A brief discussion of exemplary materials and methods follows. In vitro FTase and GGTase I activity assays were performed. GGTase I and FTase activities from 60,000×g supernatants of human Burkitt's lymphoma (Daudi) cells (American Type Culture Collection (ATCC), Rockville, Md.) were assayed as described previously. Lerner, E. C., et al., Ras CAAX peptidomimetic FTI-277 selectively blocks oncogenic Ras signaling by inducing cytoplasmic accumulation of inactive Ras-Raf complexes, J Biol Chem 270:26802-6 (1995) Inhibition and kinetics studies were performed by determining the ability of peptidomimetics or CVLL peptide to inhibit the transfer of [3H]geranylgeranyl and [3H]farnesyl from [3H]geranylgeranylpyrophosphate ([3H]GGPP (Perkin Elmer, Wellesley, Mass.) and [3H]farnesylpyrophosphate ([3H]FPP, Amersham Biosciences, Piscataway, N.J.) to recombinant H-Ras-CVLL and H-Ras-CVLS, respectively.

Cell Culture.

Human MDA-MB-468 and MDA-MB-231 breast cancer cells and murine NIH 3T3 cells were obtained from the ATCC and cultured in DMEM medium. Human SK-Br3 and BT-474 breast cancer cells (ATCC) were cultured in McCoy's 5a medium and Hybri-Care medium, respectively. Mouse embryonic fibroblast (MEF) cells from p27 wild-type and p27 null mice were grown in DMEM. All media were supplemented with 10% fetal calf serum, 10 units/ml penicillin, and 10 μg/ml streptomycin. Subconfluent cells were treated with different concentrations of GGTI, FTI or DMSO vehicle for specific time periods. After treatment, cells were harvested by trypsinization.

siRNA-Mediated Knockdown of p27 in MDA-MB-468 Cells.

Pre-designed siRNA to p27 (Cat #118714) and the negative control (Cat #4611) were purchased from Ambion (Austin, Tex.). Twenty-four hours before transfection, MDA-MB-468 cells were plated onto twelve-well plates in fresh DMEM medium containing 10% FBS and no antibiotics. Transient transfection of siRNA was carried out using Oligofectamine reagent (Invitrogen, Carlsbad, Calif.), following the manufacturer's instructions. In brief, 5 nM of p27 siRNA or control siRNA were mixed with Opti-MEM medium (Invitrogen) in such a way so that the total volume went to 90 μA, and then complexed with a mixture of 2 μA of Oligofectamine and 8 μA Opti-MEM; the total volume of RNA:Oligofectamine complex was 100 μl. The RNA:Oligofectamine complex was then incubated for 20 min at room temperature before adding to the cells. Before transfection, the old medium was discarded, cells were washed once with fresh Opti-MEM and 400 μA of fresh Opti-MEM placed into each well before adding the RNA:Oligofectamine complex to each well. The final diluted volume on each well was 500 μl. After 8 h, 500 μA DMEM containing 30% FBS was added to each well and cells were further incubated for 40 h.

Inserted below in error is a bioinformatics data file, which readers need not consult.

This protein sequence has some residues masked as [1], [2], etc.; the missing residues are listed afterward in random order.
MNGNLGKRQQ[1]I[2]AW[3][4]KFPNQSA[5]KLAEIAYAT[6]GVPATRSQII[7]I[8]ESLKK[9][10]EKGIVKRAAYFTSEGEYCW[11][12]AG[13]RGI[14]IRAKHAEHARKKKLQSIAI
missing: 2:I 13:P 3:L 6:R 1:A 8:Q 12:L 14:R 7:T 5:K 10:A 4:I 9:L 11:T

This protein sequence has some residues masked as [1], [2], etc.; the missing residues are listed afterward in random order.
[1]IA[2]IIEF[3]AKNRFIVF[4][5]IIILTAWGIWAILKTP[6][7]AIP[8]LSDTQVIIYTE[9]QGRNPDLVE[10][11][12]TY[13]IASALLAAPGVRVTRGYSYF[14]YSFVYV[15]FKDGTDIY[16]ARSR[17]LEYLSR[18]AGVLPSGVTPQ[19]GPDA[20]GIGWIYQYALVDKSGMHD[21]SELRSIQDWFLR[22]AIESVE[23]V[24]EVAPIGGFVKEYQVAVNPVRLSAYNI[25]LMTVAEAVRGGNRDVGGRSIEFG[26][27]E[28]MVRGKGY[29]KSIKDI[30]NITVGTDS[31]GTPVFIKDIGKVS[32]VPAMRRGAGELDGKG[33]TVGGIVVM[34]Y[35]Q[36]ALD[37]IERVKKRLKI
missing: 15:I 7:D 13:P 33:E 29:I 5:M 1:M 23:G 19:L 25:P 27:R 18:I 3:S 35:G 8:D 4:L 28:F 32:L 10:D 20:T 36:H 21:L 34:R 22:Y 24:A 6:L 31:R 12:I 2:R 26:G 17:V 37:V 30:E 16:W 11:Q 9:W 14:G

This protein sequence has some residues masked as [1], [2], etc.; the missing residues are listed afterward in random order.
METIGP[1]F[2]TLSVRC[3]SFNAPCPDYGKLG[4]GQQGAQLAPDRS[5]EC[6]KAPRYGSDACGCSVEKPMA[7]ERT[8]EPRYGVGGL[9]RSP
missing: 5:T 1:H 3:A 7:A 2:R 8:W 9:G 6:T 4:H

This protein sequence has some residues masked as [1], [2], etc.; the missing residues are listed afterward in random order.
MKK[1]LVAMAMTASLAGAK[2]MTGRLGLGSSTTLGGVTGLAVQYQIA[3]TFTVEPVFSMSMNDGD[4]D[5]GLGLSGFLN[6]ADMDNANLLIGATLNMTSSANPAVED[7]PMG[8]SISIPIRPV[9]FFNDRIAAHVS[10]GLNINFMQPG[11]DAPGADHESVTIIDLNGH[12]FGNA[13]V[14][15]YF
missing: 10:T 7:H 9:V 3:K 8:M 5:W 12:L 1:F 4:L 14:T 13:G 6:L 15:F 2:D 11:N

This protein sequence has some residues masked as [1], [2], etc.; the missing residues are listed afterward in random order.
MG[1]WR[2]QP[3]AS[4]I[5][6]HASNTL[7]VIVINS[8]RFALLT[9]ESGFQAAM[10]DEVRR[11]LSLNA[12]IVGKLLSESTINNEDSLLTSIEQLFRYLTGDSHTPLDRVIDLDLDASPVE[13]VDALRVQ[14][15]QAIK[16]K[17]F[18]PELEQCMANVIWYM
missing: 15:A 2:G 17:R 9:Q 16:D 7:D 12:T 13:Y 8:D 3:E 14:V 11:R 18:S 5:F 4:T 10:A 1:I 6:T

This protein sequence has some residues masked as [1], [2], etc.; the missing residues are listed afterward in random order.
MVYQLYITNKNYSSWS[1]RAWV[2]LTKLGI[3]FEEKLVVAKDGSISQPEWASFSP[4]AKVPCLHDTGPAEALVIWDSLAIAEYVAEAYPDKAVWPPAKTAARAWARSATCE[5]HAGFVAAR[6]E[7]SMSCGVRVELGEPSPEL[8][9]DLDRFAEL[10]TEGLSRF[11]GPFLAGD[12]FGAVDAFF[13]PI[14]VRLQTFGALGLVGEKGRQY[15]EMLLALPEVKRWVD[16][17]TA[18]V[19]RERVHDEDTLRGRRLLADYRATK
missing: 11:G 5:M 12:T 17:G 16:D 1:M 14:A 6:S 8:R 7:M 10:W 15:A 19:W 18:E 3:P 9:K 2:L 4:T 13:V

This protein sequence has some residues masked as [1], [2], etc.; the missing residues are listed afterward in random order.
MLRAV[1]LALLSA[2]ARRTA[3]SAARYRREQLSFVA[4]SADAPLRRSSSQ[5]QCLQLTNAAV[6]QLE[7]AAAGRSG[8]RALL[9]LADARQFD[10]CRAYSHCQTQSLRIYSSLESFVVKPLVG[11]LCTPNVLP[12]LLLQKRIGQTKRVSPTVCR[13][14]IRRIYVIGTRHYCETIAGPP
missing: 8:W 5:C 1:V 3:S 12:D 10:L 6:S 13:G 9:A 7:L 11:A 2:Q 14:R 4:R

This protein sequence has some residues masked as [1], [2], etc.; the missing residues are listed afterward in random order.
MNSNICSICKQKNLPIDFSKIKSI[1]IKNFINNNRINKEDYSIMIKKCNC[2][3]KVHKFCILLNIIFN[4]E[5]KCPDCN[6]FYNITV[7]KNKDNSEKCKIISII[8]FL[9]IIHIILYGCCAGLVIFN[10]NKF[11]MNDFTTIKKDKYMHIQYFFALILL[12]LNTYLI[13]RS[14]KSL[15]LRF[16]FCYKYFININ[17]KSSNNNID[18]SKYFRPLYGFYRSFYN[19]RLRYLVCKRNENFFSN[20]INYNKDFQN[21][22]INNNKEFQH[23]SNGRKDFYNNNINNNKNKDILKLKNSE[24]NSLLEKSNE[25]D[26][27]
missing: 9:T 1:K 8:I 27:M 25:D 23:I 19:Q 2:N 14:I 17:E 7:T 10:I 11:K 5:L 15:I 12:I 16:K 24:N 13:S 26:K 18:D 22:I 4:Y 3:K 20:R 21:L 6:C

Immunoprecipitation of p27 Protein.

MDA-MB-468 cells were lysed using CelLytic™ M Cell Lysis Reagent (Sigma-Aldrich, St. Louis, Mo.) containing protease inhibitor cocktail, 2 mM phenylmethylsulfonylfluoride (PMSF), 2 mM Na3VO4, and 6.4 mg/ml p-nitrophenylphosphate (Sigma-Aldrich). Lysates were incubated overnight with p27 antibody (BD Biosciences, San Jose, Calif.) at 4° C. while rocking; after incubation protein A anti-IgG agarose beads were added and incubated for 2 h at 4° C., then washed four times with an excess of lysis buffer. Samples were then boiled at 100° C. for 10 min in 2×SDS-sample buffer and analyzed by Western blotting as described below.

Western Blot Analysis.

To prepare whole cell lysates, cells were trypsinized, washed with phosphate buffered saline (PBS) twice, and lysed in 30 mM Hepes, pH 7.5, 10 mM NaCl, 5 mM MgCl2, 25 mM NaF, 1 mM EGTA, 1% Triton-X-100, 10% glycerol, protease inhibitor cocktail, 2 mM PMSF, 2 mM Na3VO4, and 6.4 mg/ml p-nitrophenylphosphate. Lysates were cleared by centrifugation at 12,000×g for 15 min, and the supernatants were collected as whole cell extracts. The protein concentration was determined by the Bradford assay. Proteins were separated by SDS-PAGE and transferred to nitrocellulose membranes, which were then blotted with antibodies specific for whole Rap1 or unprenylated Rap1, Ras, the C-terminal region of pRb, Akt (Santa Cruz Biotechnology, Santa Cruz, Calif.), phospho-Akt(5473) (Cell Signaling, Danvers, Mass.), p27 (BD Biosciences, San Jose, Calif.), phospho-p27(T187) (Invitrogen, Carlsbad, Calif.), HDJ-2 (Lab Vision Corporation, Fremont, Calif.), phosphotyrosine (Millipore, Billerica, Mass.), and β-actin (Sigma-Aldrich, St. Louis, Mo.). Select bands were quantified using AlphaEaseFC densitometry software (AlphaInnotech, San Leandro, Calif.).

Trypan Blue Exclusion Assay.

Adherent cells were harvested by trypsinization and diluted with 0.4% Trypan Blue dye and counted on a hemacytometer. Cells excluding the dye were scored as live cells, whereas cells absorbing the dye were scored as dead cells. Cell proliferation was determined by dividing the number of live cells in the treated sample by the number of live cells in the control, and the degree of cell death was expressed as percentage of dead cells of the total cell number.

Cell Cycle Analysis.